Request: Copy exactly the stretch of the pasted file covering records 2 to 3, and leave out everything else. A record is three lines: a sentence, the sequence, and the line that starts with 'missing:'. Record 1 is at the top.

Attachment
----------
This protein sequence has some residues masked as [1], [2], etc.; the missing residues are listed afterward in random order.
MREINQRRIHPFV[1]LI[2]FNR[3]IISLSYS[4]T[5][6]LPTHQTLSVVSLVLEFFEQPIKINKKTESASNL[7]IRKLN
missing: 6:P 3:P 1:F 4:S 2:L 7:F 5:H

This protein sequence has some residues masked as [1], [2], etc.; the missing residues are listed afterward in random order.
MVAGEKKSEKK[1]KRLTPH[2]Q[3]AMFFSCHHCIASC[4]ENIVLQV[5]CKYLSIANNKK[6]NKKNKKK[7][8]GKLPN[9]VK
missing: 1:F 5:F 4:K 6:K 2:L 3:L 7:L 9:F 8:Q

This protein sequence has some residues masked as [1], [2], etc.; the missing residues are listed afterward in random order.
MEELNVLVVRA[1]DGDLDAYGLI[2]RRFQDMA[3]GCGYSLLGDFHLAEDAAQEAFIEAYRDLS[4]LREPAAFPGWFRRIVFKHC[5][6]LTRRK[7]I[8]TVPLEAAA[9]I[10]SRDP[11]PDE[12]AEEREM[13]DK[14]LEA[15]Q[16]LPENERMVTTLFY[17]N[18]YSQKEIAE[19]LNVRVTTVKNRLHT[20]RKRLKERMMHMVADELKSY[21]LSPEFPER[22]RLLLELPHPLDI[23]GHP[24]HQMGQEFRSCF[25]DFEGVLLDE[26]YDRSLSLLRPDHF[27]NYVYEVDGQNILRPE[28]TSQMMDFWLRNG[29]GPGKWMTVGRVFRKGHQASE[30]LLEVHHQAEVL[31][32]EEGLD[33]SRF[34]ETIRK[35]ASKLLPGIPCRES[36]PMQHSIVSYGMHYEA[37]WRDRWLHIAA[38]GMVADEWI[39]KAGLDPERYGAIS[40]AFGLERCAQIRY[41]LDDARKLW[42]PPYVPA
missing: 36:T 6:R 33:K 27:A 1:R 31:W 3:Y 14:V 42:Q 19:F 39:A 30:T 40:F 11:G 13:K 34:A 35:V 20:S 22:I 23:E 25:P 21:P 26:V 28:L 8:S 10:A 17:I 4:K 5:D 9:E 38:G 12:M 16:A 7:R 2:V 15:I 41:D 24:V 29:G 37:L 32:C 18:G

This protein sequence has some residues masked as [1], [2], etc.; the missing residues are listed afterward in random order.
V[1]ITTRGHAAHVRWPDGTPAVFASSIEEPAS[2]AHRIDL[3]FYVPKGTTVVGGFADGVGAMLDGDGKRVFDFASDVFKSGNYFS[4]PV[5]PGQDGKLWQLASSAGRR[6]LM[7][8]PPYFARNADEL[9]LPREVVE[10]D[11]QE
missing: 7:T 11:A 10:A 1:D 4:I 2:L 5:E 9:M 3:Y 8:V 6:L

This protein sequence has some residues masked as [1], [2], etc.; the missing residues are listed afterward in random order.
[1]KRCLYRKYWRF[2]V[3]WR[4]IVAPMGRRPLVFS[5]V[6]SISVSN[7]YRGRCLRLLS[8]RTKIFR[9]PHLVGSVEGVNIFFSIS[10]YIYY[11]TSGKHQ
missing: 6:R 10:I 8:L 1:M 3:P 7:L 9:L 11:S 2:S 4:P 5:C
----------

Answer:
This protein sequence has some residues masked as [1], [2], etc.; the missing residues are listed afterward in random order.
MVAGEKKSEKK[1]KRLTPH[2]Q[3]AMFFSCHHCIASC[4]ENIVLQV[5]CKYLSIANNKK[6]NKKNKKK[7][8]GKLPN[9]VK
missing: 1:F 5:F 4:K 6:K 2:L 3:L 7:L 9:F 8:Q

This protein sequence has some residues masked as [1], [2], etc.; the missing residues are listed afterward in random order.
MEELNVLVVRA[1]DGDLDAYGLI[2]RRFQDMA[3]GCGYSLLGDFHLAEDAAQEAFIEAYRDLS[4]LREPAAFPGWFRRIVFKHC[5][6]LTRRK[7]I[8]TVPLEAAA[9]I[10]SRDP[11]PDE[12]AEEREM[13]DK[14]LEA[15]Q[16]LPENERMVTTLFY[17]N[18]YSQKEIAE[19]LNVRVTTVKNRLHT[20]RKRLKERMMHMVADELKSY[21]LSPEFPER[22]RLLLELPHPLDI[23]GHP[24]HQMGQEFRSCF[25]DFEGVLLDE[26]YDRSLSLLRPDHF[27]NYVYEVDGQNILRPE[28]TSQMMDFWLRNG[29]GPGKWMTVGRVFRKGHQASE[30]LLEVHHQAEVL[31][32]EEGLD[33]SRF[34]ETIRK[35]ASKLLPGIPCRES[36]PMQHSIVSYGMHYEA[37]WRDRWLHIAA[38]GMVADEWI[39]KAGLDPERYGAIS[40]AFGLERCAQIRY[41]LDDARKLW[42]PPYVPA
missing: 36:T 6:R 33:K 27:A 1:R 31:W 3:Y 14:V 42:Q 19:F 39:A 30:T 40:F 11:G 13:K 34:A 35:V 20:S 22:I 23:E 25:P 21:P 26:V 28:L 8:S 10:A 17:I 4:K 5:D 9:E 38:G 12:M 16:A 7:R 2:V 15:I 41:D 24:V 29:G 37:L 32:C 18:G